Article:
Ride My Seesaw

Time and again I find myself writing about grief, because so much of life is about loss. Especially here, in what I am sure is the second half of my life.

The majority of my friends have arrived, or already settled in, to their 50s. We have spent 50 years accumulating and losing things. We have all lost jobs, we have all lost loves, we have all lost family members and friends. Now we daily lose our car keys and cell phones and reading glasses. Some of us are starting to lose our way…

I lost an old friend this week. Jo was 87 years old, so of course, it was no shock. But in my mind she is still just as I met her; in her 50s; vibrant, exciting, hopeful and hysterical. That laugh of hers. Oh, that mischievous, snickering laugh! Today I will go to the funeral home, in jeans as she requested, and I will listen to and tell stories of her that will make us laugh. And cry. And laugh again.

Loss and acceptance is the theme of the day. This morning I was messaging with a friend who has recently experienced a great loss. They are currently stuck between time zones, in a sort of limbo. They are sitting in a seat that teeters between clinging to the past and accepting the present.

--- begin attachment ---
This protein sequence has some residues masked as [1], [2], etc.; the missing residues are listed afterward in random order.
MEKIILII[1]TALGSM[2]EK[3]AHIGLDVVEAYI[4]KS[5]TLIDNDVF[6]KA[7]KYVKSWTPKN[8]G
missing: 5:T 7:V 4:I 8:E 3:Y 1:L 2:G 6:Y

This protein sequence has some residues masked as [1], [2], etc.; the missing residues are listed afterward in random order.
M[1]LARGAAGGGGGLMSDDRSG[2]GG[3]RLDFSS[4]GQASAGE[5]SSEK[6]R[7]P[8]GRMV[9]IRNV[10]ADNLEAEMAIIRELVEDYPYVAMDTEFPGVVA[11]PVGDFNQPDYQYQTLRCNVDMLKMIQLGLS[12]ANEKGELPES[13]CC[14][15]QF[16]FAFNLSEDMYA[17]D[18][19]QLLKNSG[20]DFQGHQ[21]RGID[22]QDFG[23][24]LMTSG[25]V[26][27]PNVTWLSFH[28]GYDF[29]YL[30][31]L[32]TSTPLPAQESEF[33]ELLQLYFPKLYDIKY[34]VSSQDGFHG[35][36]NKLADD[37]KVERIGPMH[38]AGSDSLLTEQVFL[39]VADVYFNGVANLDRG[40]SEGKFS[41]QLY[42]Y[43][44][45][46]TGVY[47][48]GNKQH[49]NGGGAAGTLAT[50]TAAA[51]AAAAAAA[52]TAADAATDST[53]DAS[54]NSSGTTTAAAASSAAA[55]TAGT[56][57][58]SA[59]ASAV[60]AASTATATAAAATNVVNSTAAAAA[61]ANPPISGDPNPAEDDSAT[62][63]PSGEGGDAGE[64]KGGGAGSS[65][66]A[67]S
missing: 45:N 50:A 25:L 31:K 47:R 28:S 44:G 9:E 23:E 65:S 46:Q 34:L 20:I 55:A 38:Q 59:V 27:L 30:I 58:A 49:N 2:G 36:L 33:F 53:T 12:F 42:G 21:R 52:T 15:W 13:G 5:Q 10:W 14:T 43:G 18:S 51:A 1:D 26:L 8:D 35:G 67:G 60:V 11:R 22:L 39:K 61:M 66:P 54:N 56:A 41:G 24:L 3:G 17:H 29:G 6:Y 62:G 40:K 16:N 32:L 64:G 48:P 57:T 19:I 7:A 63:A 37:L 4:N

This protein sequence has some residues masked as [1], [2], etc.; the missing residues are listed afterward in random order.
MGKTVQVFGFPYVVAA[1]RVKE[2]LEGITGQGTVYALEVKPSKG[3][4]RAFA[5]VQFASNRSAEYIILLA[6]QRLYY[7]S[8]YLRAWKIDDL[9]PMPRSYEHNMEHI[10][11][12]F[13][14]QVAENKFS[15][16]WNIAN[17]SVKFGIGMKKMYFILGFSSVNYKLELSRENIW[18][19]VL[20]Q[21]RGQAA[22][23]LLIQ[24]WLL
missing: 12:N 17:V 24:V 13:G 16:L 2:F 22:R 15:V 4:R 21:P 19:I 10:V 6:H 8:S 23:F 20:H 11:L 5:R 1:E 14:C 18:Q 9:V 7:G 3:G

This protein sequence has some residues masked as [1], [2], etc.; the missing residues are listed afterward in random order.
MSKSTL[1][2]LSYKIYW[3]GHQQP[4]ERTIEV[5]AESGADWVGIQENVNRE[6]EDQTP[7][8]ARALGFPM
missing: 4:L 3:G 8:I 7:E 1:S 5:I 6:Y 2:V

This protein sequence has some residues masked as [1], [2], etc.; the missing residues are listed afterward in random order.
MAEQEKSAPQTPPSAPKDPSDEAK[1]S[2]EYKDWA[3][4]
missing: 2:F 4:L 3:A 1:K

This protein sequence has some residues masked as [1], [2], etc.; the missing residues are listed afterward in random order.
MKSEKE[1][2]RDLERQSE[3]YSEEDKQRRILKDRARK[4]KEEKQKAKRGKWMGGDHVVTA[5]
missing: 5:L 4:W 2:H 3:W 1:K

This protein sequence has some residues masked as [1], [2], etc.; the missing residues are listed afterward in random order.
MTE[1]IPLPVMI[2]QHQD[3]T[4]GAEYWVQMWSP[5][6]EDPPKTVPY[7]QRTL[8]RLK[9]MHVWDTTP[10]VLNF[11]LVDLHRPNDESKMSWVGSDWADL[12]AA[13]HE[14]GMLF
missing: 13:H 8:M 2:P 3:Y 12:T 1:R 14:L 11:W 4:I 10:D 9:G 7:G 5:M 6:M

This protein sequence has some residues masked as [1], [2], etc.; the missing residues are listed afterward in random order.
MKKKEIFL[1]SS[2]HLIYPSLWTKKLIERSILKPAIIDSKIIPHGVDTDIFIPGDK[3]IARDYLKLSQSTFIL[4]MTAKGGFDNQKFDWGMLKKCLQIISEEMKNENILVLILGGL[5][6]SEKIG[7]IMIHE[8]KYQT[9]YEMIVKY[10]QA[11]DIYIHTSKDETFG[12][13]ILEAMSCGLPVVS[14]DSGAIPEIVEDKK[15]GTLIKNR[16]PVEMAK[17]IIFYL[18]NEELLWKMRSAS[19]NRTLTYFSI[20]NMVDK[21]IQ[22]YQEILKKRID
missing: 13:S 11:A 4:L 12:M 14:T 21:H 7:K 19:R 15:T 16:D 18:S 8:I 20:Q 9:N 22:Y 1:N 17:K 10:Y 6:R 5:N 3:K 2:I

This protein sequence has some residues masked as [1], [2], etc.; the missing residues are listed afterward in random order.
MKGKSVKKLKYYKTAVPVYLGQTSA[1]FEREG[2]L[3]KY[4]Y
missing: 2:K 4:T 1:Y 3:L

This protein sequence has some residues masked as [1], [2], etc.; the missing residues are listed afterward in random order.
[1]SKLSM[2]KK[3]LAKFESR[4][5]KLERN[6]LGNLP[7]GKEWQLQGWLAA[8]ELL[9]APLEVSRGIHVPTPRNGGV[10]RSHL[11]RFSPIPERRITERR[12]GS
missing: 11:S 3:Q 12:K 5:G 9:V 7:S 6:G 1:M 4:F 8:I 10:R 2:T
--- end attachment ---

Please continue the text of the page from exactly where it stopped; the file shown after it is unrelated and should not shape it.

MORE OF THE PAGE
Sometimes, we stay in that seat for years. Sometimes we think we have accepted things and moved on to a new seat, but in a moment, it gets pulled right out from under us, and we are teetering again. It’s a balancing act. Perhaps some day it will level off, perhaps never.

It has been two and a half years since my double mastectomy. Yesterday, I was in a fine mood. I was singing and dancing in the shower. As I toweled off I caught a glimpse of myself in the mirror, and that seat was yanked out from under me. I cried for at least 20 minutes. I thought I might not even leave the house. All the while still grateful to be alive. All the while still joyful deep down. But the seesaw had tilted to the sad side, yet again.

Grief comes in waves. The loss resurfaces and recedes. Some days the seas are stormy. But as time passes the stormy days are fewer and farther between. Each time we feel the loss again, disbelieve again, and get angry again, we work through the feelings again, and we can accept it a little bit more.

We have to keep feeling the feelings over and over, time and time again. Time is all we have. And all we need.


the earworm Ride My Seesaw by the Moody Blues

One comment

  1. I like that the teeter totters are rusty and that the ground beneath them is well worn and full of weeds. I like the way you write, I love the way you think, I cherish your wisdom.

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